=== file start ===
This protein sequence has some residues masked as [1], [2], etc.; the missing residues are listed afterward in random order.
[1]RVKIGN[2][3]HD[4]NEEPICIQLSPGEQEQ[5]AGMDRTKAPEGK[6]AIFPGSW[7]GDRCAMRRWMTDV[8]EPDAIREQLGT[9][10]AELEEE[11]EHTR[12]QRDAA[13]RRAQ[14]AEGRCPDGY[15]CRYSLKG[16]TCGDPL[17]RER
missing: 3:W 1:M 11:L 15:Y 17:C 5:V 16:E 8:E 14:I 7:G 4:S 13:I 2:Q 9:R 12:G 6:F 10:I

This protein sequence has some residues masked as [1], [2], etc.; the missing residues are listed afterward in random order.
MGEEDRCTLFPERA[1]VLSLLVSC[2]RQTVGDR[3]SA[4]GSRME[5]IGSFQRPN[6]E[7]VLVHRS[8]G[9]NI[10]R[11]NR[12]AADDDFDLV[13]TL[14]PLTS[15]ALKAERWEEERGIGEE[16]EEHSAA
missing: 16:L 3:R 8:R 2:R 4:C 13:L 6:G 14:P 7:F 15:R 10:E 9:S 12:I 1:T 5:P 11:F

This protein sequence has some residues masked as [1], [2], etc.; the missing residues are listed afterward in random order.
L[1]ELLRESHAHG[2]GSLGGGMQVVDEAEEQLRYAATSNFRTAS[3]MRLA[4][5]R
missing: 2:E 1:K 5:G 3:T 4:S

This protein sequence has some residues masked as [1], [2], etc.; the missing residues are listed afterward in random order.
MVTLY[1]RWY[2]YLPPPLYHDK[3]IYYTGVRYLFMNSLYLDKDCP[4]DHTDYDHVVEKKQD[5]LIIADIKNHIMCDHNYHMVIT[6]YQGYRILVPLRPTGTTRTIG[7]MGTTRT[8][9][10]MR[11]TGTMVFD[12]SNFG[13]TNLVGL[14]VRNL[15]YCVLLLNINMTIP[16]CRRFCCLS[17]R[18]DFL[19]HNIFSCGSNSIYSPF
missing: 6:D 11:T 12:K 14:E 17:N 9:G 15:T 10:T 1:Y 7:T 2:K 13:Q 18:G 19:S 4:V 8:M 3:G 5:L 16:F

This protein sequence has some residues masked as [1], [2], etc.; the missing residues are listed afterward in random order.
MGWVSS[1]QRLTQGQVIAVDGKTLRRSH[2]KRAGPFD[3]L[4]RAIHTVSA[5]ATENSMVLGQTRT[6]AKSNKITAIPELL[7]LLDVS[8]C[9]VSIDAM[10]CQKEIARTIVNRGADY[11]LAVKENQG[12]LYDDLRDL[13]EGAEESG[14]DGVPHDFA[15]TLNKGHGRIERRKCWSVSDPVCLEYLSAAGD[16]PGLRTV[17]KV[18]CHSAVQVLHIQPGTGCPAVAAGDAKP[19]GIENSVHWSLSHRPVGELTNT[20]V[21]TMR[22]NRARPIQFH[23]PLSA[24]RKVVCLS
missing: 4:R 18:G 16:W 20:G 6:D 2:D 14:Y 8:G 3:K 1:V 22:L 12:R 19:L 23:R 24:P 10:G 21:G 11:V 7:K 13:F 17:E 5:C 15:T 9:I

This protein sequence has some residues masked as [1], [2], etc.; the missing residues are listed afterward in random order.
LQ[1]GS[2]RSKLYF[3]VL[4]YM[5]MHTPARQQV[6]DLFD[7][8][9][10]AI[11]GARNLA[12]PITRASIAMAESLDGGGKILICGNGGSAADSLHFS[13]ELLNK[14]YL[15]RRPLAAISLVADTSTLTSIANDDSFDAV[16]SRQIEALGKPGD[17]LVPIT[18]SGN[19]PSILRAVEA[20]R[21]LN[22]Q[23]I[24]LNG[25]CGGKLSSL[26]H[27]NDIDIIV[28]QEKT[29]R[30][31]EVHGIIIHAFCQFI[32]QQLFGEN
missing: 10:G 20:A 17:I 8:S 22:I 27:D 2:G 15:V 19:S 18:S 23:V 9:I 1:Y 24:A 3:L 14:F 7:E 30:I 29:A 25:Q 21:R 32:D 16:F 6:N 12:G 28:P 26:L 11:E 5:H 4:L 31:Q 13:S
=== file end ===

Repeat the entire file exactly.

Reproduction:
This protein sequence has some residues masked as [1], [2], etc.; the missing residues are listed afterward in random order.
[1]RVKIGN[2][3]HD[4]NEEPICIQLSPGEQEQ[5]AGMDRTKAPEGK[6]AIFPGSW[7]GDRCAMRRWMTDV[8]EPDAIREQLGT[9][10]AELEEE[11]EHTR[12]QRDAA[13]RRAQ[14]AEGRCPDGY[15]CRYSLKG[16]TCGDPL[17]RER
missing: 3:W 1:M 11:L 15:Y 17:C 5:V 16:E 8:E 14:I 7:G 4:S 13:I 2:Q 9:R 12:G 6:F 10:I

This protein sequence has some residues masked as [1], [2], etc.; the missing residues are listed afterward in random order.
MGEEDRCTLFPERA[1]VLSLLVSC[2]RQTVGDR[3]SA[4]GSRME[5]IGSFQRPN[6]E[7]VLVHRS[8]G[9]NI[10]R[11]NR[12]AADDDFDLV[13]TL[14]PLTS[15]ALKAERWEEERGIGEE[16]EEHSAA
missing: 16:L 3:R 8:R 2:R 4:C 13:L 6:G 14:P 7:F 15:R 10:E 9:S 12:I 1:T 5:P 11:F

This protein sequence has some residues masked as [1], [2], etc.; the missing residues are listed afterward in random order.
L[1]ELLRESHAHG[2]GSLGGGMQVVDEAEEQLRYAATSNFRTAS[3]MRLA[4][5]R
missing: 2:E 1:K 5:G 3:T 4:S

This protein sequence has some residues masked as [1], [2], etc.; the missing residues are listed afterward in random order.
MVTLY[1]RWY[2]YLPPPLYHDK[3]IYYTGVRYLFMNSLYLDKDCP[4]DHTDYDHVVEKKQD[5]LIIADIKNHIMCDHNYHMVIT[6]YQGYRILVPLRPTGTTRTIG[7]MGTTRT[8][9][10]MR[11]TGTMVFD[12]SNFG[13]TNLVGL[14]VRNL[15]YCVLLLNINMTIP[16]CRRFCCLS[17]R[18]DFL[19]HNIFSCGSNSIYSPF
missing: 6:D 11:T 12:K 14:E 17:N 9:G 15:T 10:T 1:Y 7:T 2:K 13:Q 18:G 19:S 4:V 8:M 3:G 5:L 16:F

This protein sequence has some residues masked as [1], [2], etc.; the missing residues are listed afterward in random order.
MGWVSS[1]QRLTQGQVIAVDGKTLRRSH[2]KRAGPFD[3]L[4]RAIHTVSA[5]ATENSMVLGQTRT[6]AKSNKITAIPELL[7]LLDVS[8]C[9]VSIDAM[10]CQKEIARTIVNRGADY[11]LAVKENQG[12]LYDDLRDL[13]EGAEESG[14]DGVPHDFA[15]TLNKGHGRIERRKCWSVSDPVCLEYLSAAGD[16]PGLRTV[17]KV[18]CHSAVQVLHIQPGTGCPAVAAGDAKP[19]GIENSVHWSLSHRPVGELTNT[20]V[21]TMR[22]NRARPIQFH[23]PLSA[24]RKVVCLS
missing: 4:R 18:G 16:W 20:G 6:D 2:D 14:Y 8:G 3:K 1:V 22:L 12:R 19:L 23:R 24:P 10:G 21:G 11:V 7:K 13:F 17:E 5:C 15:T 9:I

This protein sequence has some residues masked as [1], [2], etc.; the missing residues are listed afterward in random order.
LQ[1]GS[2]RSKLYF[3]VL[4]YM[5]MHTPARQQV[6]DLFD[7][8][9][10]AI[11]GARNLA[12]PITRASIAMAESLDGGGKILICGNGGSAADSLHFS[13]ELLNK[14]YL[15]RRPLAAISLVADTSTLTSIANDDSFDAV[16]SRQIEALGKPGD[17]LVPIT[18]SGN[19]PSILRAVEA[20]R[21]LN[22]Q[23]I[24]LNG[25]CGGKLSSL[26]H[27]NDIDIIV[28]QEKT[29]R[30][31]EVHGIIIHAFCQFI[32]QQLFGEN
missing: 10:G 20:A 17:I 8:S 22:I 27:D 2:G 15:V 19:S 18:S 23:V 9:I 1:Y 24:A 3:L 14:F 7:E 30:I 29:A 25:Q 21:R 32:D 16:F 6:N 12:G 28:P 26:L 11:E 5:H 4:L 31:Q 13:S